Mr Undandy


“To achieve the nonchalance which is absolutely necessary for a man, one article at least must not match” - Hardy Amies


Italy’s list of contributions to the world is as broad in domains as it is extensive. And I’m not just thinking ‘pasta al dente’ or flamboyant hand movements here. From the Renaissance, with the likes of Michel Angelo and Leonardo da Vinci, to more mundane art forms such as Ferrari or Maserati  - the roaring sound of the latter are in and of themselves worth worshiping. But there is one element in which we have to acknowledge Italy, and Italian men in particular surpass all others: Call it panache, suaveness, sophistication or, simply put, style. Their secret weapon: sprezzatura. 

The word found its way into the English language in its original Italian form. Coined by Baldassare Castiglione in its 'The book of the courtier’, published in Venice in 1528, Castiglione was clearly engaged in “self-fashioning” - the very same concept that was the precursor to the 18th century dandyism movement. As per these movements, men of the noble class were to “create” themselves as a work of art, according to the conventions of dress and manner as set forth by the Monarchs. But for Castiglione, as for the genuine 18th century dandies, the emphasis is on the importance of not only trying to emulate one’s master, but actually trying to transform himself into his own master - The true and genuine 'cult of self’ in a constant pursuit for excellence.

 The quest for excellence, be it in the physical or in the intellectual arena, was (or should I say, is) considered a form of art and as Ovid famously noted, “Ars est celare artem” - The purpose of art is to conceal itself. In Castiglione’s own words:

 “(…) to practice in all things a certain sprezzatura [nonchalance], so as to conceal all art and make whatever is done or said appear to be without effort and almost without any thought about it.”

Thus, Sprezzatura would best translate as a sort of beautiful dishevelment; the art of nonchalance and perfect imperfection combining; the purposefully broken rule. In a style context, it is very much giving the impression that an outfit has been put together without a conscious effort. To truly grasp the idea it is much easier to see it as a persona, rather than a look per se, especially considering the fact that it would differ from individual to individual.

To write about Sprezzatura and not render homage to its most iconic standard bearer would be close to sacrilege - Gianni Agnelli - The industrialist and principal shareholder of Fiat, is famously regarded as one of the best dressed men of his era and has left an indelible mark in men’s styling. He managed to combine beautifully tailored suits with accessory choices and touches of flair that could  often have been misconstrued as mistakes, but in fact, worked perfectly. The style moves from Agnelli’s hefty bag of tricks would range from wearing hiking boots with a perfectly tailored suit to an unbuttoned button-down collar. But his most infamous trick was clearly the watch trick: Agnelli wore his watch, usually a fratello, over the cuff of a handmade shirt. He said he did so because he was a busy industrialist who simply did not have time to peel back his cuff when he wanted to know the time. Although the true origin is, according to some, more pedestrian - Agnelli had his evening shirts handmade by Battistoni, and it turned out the cuffs were so tight he couldn’t get his watch on. So, he wore it on the outside. A style move copied by many over time that “Agnelli’s trick” became synonym with wearing your wrist outside your shirt.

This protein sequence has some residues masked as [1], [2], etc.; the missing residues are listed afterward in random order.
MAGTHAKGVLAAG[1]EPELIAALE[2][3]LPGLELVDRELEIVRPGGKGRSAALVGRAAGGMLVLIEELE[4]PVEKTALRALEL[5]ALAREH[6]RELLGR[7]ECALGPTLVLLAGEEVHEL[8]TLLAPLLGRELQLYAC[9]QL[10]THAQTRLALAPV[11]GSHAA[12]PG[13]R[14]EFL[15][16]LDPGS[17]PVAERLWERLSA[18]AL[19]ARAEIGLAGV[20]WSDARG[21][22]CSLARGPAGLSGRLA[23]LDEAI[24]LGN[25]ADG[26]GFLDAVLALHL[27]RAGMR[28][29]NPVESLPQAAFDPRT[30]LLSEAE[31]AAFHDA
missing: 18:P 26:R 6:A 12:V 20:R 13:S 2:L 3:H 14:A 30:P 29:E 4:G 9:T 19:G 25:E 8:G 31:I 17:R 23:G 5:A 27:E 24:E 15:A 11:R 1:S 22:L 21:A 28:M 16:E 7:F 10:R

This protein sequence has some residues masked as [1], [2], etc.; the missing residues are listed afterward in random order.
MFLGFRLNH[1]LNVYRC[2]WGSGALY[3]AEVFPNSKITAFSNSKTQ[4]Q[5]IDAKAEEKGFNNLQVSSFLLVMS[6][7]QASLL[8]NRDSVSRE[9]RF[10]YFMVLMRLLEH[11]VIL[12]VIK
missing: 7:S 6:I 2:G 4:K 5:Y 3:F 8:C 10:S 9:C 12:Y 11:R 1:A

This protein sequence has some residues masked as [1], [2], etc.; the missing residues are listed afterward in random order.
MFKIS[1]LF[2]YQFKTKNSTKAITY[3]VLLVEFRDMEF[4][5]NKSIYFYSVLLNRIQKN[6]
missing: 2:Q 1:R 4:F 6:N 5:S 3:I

Bred out of the Renaissance, when the standard for self-fashioning was the Aristotelian concept of the golden mean (the desirable middle between two extremes, one of excess and the other of deficiency), it comes as no surprise that the juxtaposition of strongly dissimilar elements has strongly influenced Italian fashion, and subsequently the realm of fashion as a whole. Brands like Brunello Cucinelli, Corneliani or Berluti with its recent endeavor in the ready to wear market line are all excellent examples of Sprezzatura at its finest. Perfected casualness elevated to the highest  position in the pantheon of aesthetics.

 So, gentlemen, once you have achieved sartorial perfection (and only then), it’s time to adopt a mask of nonchalance; the purposefully broken rule is what can actually stand your outfit from all others. These days it might involve leaving the top buckle on your double monk’s unfastened, sending out vibes that you make your own rules, bringing the ensemble down a notch. 'Thou shall match the color of your shoes with the color of your belt’ is no longer cast in stone as once was, and, purposefully breaking this commandment is no longer enough. Alternatively, try designing a pair of shoes with contrasting stitching, and matching your belt with the color of the stitching neglecting the tone and shades of the leather. 

It is believed to have been Pablo Picasso who said: “Learn the rules like a pro, so you can break them like an artist.” Sprezzatura. Conspicuously Inconspicuous. Undandy!

Here’s to good health, good principles, and above all, good shoes.

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